It seems a glib truism to state that everything is political, but clearly (to even the vaguest of thinkers) it is. Your choice of partner is a political decision; your choice of friend too; (equally, and perhaps more obviously, your choice of enemy is political); probably, your decision as to whether you opt for butter or margarine is in some way a political one: I tend towards thinking that butter is probably a ruling class scam, but also towards thinking that margarine is much the same. But I also think that shoehorns, spoons, sugar and even the notion of subtlety (along with any every other concept that ever began with a letter, ever) are ruling class scams.
Pedagogy is probably a little less politically opaque than what you spread on your bread: it is deeply and profoundly political. And so, the past, current and future ‘debate’ around what constitutes approved classroom practice must, by nature, be political – there being an Ofsted and therefore government approved method of teaching was certainly political; and those arguing for evidence-led practice, in managing to have this seemingly redacted, have achieved a potent and subversive political act.
One might have assumed that the intention of such an act was to allow teachers the freedom to teach in the way they want, but this profoundly creative act of destruction has been seemingly accompanied by a new dictate: certain formerly Ofsted approved pedagogies are now no longer approved – this time by a different, looser authority – and use or defense of these marks any teacher out as being not in line with current thinking. We find ourselves, therefore, in the confusing and disappointing situation where the revolutionaries formerly at the gate appear to rather like the sofas in virtual Versailles; and we must greet the new boss to note that the only marked dissimilarity to the old boss is the amount of virtual coffee breath expended as they shout ‘ad hom’ in the face of anyone who disagrees with them. (Though I acknowledge here that calling anyone out on this is liable to be termed an ‘ad hom’ attack and that I am actually a Nazi).
Pedagogy is and always has been political. But what seems ignored by any quasi-religious groupthink (and I do not suggest for a moment that my generation of teachers were innocent of this themselves) is that there were rationalised and, yes, ideological reasons behind the employ of the now ‘non-approved’ pedagogies. And that these, in principle at least (and quite often in practice) were sound.
We’ll take only the most easily defensible and most unfairly demeaned one as an example: group work. There were, in fact, rational (and political) arguments for moving away from a transmission model of teaching to what many teachers felt at the time to be a more ‘democratised’ approach. Again, this was more appropriate to some subjects than others: it may be that, in maths, group work isn’t much use at all, or that, in history, fulfilling the rather paltry ambition of teaching them a set of dates works best by the teacher telling them such dates (though there are probably vastly more interesting and more memorable ways of doing this). But in some subjects, English is the easiest example for me as I know little bits about how to teach it, getting students to talk to each other while investigating a text was held to be key to developing their ability to articulate (which is a fairly important part of the job, I think), to share their analysis and to challenge the daft or clever ideas of others. You had to teach them stuff they didn’t know first, but grouped work gave students the chance - how do I put this? – to debate.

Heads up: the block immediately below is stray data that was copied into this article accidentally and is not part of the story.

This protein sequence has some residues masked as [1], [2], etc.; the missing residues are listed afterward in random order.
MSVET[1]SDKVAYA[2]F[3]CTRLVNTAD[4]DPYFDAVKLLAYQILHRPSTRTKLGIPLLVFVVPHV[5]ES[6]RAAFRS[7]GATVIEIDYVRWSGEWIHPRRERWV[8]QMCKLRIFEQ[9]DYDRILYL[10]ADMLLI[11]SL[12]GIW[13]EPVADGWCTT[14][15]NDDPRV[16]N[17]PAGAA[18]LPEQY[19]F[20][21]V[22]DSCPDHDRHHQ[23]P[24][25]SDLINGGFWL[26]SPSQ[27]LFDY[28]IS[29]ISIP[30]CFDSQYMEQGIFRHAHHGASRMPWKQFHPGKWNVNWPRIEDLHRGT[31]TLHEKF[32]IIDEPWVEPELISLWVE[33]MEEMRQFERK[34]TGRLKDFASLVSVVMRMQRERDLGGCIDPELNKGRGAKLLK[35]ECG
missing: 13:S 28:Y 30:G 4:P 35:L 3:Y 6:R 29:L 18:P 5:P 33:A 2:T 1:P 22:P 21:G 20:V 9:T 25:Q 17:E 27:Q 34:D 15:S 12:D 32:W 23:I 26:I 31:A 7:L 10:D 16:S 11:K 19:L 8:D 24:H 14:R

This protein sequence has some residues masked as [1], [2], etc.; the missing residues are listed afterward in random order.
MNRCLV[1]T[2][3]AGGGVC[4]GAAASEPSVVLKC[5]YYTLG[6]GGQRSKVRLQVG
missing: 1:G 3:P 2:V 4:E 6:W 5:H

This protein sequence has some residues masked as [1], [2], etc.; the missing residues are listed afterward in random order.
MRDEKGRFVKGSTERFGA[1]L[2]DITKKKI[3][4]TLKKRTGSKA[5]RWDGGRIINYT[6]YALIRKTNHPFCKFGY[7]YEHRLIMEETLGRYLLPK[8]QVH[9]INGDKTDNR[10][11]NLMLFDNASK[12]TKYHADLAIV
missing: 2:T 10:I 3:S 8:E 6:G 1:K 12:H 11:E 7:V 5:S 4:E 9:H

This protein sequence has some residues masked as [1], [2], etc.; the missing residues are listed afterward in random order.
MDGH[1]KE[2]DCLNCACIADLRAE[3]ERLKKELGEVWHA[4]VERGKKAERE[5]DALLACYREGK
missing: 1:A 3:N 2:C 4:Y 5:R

English is a quite esoteric, skills based subject (it’s not binary; there’s no correct answer Mr. policy maker; it’s just how well you express yourself) and grouped discussion was felt to be better preparation for an essay than teacher-talk when operating in the abstract realms of pubescent literary criticism. Teacher-talk would generate a whole series of essays in which the kids merely churned out a facsimile version of the teacher’s (sometimes faulty) understanding as with transmission teaching you knew only what the teacher knew, which in some instances was not much.
Also, we divert here into teacher as (unwilling representative of) authority figure. There was a further decidedly political element to the advantaging of group work: many of the previous generation(s) (I include my ILEA forbears here) of teachers were profoundly distrustful of the notion of authority. Many of us were creatures of what might be best understood by younger teachers as a ‘Corbynesque’ version of the left. We were/are socialists: interested principally in equality of opportunity, and the idea behind absenting the teacher from being thought the sole trustworthy voice in the class was, I think, orientated around practicing what was preached. The intention was to nurture the voice of the child, to give them a sense of its validity and potential power; and, rather too softly-softly for my liking, to politicize them. We teach not to be obeyed but to be questioned.